The Wizard's Brunch and Dinner is headed to Houston.
Impersonators will abound.
Just because He Must Not Be Named doesn't mean he can't be seen.
There have been past shows in Sydney and Brisbane, with upcoming meals in Denver and Liverpool.
A cash bar will be on site.
Expect a Great Hall.
A magical, immersive dining experience is headed to Houston — and its organizers solemnly swear they are up to no good. The Wizard’s Brunch and Dinner is set to take the Space City by storm on October 5th, bringing the wizarding world of Harry Potter to life.
It may not be quite as exciting as getting your acceptance letter to Hogwarts School of Witchcraft and Wizardry from Hedwig, but it’s pretty darn close. It’s time for fantastic meals and where to find them. The Boy Who Lived, the fans who ate.
Wizards, witches, muggles and squibs are welcome to attend one or two three-course meals, alongside character impersonators and fortunetellers. Participants are encouraged to wear their best robes and even bring a wand, if they want.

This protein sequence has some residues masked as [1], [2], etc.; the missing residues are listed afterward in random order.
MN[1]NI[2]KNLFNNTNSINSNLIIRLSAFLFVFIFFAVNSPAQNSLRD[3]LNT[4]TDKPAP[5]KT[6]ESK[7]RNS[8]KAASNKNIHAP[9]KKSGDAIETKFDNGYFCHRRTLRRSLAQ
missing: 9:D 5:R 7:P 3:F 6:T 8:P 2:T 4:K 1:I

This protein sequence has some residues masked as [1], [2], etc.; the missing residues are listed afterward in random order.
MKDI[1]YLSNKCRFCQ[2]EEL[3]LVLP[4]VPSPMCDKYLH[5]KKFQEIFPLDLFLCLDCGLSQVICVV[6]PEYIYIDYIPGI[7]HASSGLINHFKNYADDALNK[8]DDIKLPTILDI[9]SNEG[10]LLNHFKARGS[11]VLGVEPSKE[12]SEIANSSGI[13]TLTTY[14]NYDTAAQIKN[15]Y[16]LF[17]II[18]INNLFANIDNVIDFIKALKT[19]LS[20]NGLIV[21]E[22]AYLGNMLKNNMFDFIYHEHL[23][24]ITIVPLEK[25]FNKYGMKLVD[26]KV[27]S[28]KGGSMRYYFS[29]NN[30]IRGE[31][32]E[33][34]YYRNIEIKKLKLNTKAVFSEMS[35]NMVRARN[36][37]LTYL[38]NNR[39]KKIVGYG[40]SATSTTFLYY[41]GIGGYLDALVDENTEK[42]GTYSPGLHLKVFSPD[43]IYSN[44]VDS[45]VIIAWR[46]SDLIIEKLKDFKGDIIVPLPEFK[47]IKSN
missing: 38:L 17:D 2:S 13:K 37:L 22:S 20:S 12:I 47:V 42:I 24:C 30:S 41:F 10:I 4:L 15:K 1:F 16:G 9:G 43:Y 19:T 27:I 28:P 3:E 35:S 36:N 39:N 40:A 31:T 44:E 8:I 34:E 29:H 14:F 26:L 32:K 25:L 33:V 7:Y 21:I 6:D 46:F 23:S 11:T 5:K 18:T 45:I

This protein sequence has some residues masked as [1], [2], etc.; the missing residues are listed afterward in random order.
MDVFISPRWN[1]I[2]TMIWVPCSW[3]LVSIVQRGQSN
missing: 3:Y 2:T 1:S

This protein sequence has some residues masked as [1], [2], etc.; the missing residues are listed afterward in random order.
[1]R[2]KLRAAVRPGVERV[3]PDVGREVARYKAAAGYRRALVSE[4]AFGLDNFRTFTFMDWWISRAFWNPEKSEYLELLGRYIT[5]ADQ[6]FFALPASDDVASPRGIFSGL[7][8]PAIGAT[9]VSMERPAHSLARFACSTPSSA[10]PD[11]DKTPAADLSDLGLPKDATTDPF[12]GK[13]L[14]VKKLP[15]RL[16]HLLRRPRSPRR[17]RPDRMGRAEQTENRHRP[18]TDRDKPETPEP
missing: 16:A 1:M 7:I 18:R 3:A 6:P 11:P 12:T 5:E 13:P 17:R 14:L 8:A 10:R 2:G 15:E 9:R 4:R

Don’t worry, you’ve got months and months before you have to head to Ollivanders.
There’s a daytime meal for brunch, fun for the whole family, or an adults-only dinner at night in a Great Hall-inspired venue.
Tickets are roughly $100 and first-come, first-serve. We’re not sure what they cost in galleons, sickles and knuts.
Tickets aren’t available quite yet, but you can sign up for the waiting list on the event’s website. The Wizard’s Brunch is offering three tickets to the event on Facebook, for one lucky winner who tags two friends.
The menu remains unknown. Bertie Bott’s Every Flavor Beans? Hagrid’s Rock Cakes? Chocolate Frogs? Knickerbock Glory? But we’re guessing Fire Whiskey will only be available at night for the 21-and-up crowd.
It won’t be included, though — the organizers promise a cash bar on site. Riddikulus, right?
Word on Diagon Alley is Immersive Events may need to get some things sorted. And we don’t mean into Gryffindor or Slytherin. There were complaints at two separate Australian events, one in Sydney, where the tickets went for $160 to $205, and one in Brisbane, whether the tickets cost $235.
Some Brisbane ticket buyers demanded refunds. Meanwhile, some Sydney Potter fanatics claimed it was poorly organized, it featured a weird “show,” and the food was cheap and came in small portions. Other attendees claim it was a great experience.
So, do you believe in magic?